Fashion has always loved its eccentrics, but it hasn’t always been good to them. Think of Isabella Blow, Margaret Case, Claude Montana, and most models. But without them, it would simply be a fur-trimmed, alligator skin Fortune 500 list. A few weeks ago, Andrew O’Hagan wrote a very dispiriting essay for T, lamenting the loss of the fashion eccentric. He wrote:
“[Faux eccentrics] seem to be working not from a brilliant fund of ideas or from a conviction that their outer selves must be used to express a fascinating inner landscape. On the contrary, they’re just showoffs who dress up for the cameras. For people interested in our contemporary times, this is an important distinction: the true eccentric gives us more mystery, more wonder about being human, a new side to beauty, while the faux-eccentric gives us less of everything.”
“What a bummer,” as the surfers beloved by renowned eccentric Diana Vreeland might say. But O’Hagan’s argument must be right, because it’s written in T. Nonetheless, as any eccentric worth her weight in poet-foraged anteater teeth knows, a lament of the end actually signals the beginning. Enter the second age of eccentrics.
That’s right: for winter 2013, the biggest trend of all the trendz is the return of Les Grands Eccentriques. Whether it’s women wearing floor-length fur coats to the supermarket or gals taking deep-feeling prose writers on dates to the Carlyle for chocolate ice cream at 10 PM on a Sunday, the eccentric is back and ready to exercise that notorious obstinacy.
So what’s this mean for trendz on the street? Let’s explore!
The rise of the literate. An eccentric knows every trick in the book because she’s read the whole book. The key to being at once painfully misunderstood and marvellously well turned-out is to read voraciously. Chanel’s Paris apartment is filled with the things, from Plutarch to Montaigne to Shelley to Maupassant, so maybe start there, and by “there,” I mean “with everything.”
The end of tedious conversation. Having perused all the great works of literature, this hoity pack of bad bitch dame eccentrics is going to bring a welcome end to dull conversation. Gone are utterances about how we don’t want to go there for brunch because it isn’t, erm, bottomless, and complaints about Lara’s “really awkward selfie angles.” In their place is provocative nonsense about “your favorite droll idioms” and “the best carpets on which to make love!” Perhaps one of your friends will figure out how to tell a story, and perhaps she will write a little comic book about it and sell it at the Neue Galerie.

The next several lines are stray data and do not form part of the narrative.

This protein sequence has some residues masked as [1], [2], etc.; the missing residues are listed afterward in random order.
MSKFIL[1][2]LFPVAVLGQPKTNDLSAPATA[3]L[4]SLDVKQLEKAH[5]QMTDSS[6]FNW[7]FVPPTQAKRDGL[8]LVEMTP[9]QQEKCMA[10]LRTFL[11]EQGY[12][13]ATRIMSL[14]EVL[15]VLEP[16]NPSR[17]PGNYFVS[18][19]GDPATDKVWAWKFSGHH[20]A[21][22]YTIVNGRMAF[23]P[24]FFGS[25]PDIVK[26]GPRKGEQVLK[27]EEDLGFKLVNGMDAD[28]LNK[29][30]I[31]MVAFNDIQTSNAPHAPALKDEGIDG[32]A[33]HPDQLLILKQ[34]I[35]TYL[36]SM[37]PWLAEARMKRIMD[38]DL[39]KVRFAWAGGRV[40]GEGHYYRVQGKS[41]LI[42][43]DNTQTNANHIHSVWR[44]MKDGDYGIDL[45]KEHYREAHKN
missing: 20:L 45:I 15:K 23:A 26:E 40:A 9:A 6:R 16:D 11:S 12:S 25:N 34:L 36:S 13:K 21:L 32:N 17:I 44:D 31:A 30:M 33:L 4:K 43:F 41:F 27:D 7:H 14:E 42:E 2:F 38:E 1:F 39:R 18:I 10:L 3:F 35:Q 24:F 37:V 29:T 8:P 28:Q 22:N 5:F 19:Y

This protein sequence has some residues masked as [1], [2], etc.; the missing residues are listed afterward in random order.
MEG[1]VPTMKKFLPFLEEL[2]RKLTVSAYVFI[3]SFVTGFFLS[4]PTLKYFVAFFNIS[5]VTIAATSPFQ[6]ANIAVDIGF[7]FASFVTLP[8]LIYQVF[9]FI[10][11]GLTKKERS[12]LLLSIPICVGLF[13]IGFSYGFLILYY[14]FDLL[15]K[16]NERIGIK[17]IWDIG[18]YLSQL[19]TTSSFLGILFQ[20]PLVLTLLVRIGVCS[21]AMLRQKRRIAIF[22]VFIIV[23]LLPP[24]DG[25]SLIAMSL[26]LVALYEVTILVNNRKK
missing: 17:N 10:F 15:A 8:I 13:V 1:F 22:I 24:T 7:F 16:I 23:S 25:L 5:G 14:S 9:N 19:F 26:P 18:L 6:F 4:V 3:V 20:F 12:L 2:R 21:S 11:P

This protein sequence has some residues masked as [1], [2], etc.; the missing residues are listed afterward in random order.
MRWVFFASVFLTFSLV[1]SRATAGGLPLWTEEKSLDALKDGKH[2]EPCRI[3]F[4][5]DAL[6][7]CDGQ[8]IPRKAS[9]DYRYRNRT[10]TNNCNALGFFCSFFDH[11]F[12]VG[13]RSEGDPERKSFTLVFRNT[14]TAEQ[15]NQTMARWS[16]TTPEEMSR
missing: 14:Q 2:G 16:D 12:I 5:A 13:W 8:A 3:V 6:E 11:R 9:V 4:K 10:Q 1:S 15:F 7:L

“Cultivating a look.” No longer tasked with following trends, everyone, even non-eccentrics, will begin the process of fashioning a style all one’s own. Perhaps this means miniskirts with six-foot-long blouses that billow like deranged windsocks. Or maybe the look is Lee Radziwill backstage with the Rolling Stones: bitsy black minidress, demure Manolos, and a tumefied white fur coat. It should be noted that a cultivated look is usually divorced from popular culture but firmly tied to some whimsical web of high literature and black magic. It requires indulgence beyond the aesthetic, so the woman who wears velvet turbans with cropped mohair sweaters and plaid kilts should also be reading Gilgamesh in a bath spiked with Laphroaig 18, while the one who dresses daily in a wardrobe of pin-neat black pant suits will also gather her friends at her apartment and perform tarot card readings.
The restoration of passion. Suddenly, a woman’s emotions will no longer be dismissed as the hoity fritterings of a hormonally-challenged ladyblog reader, but rather the grand, portentous feelings of a true broad. Women will become obese with feeling, weeping with passion for the sound of a rattlesnake’s tail one moment, and the next, sour with guilt over an inability to conjure ‘shocking pink’ with her dearest friend when performing tantric pair meditation.
The new era of maxims. Eccentrics are treasured for their ability to turn a phrase. Don’t be surprised if eccentrics begin saying things like, “If there’s a matching jacket, always get it. Luxury loves company.” Or, “She has the calves of a bullfighter. And I know from bullfighters!” Or, “I can count to four, and after that it’s either very inexpensive or far too many drinks.” Whether sense can be culled from these aphorisms is up to you, and if you’re smart, you’ll bundle them up in a book, get someone to doodle little shoes in the margins, and sell it for a pretty penny at museum gift shops, Colette and Fivestory, French linen stores, and other altars for our new eccentrics.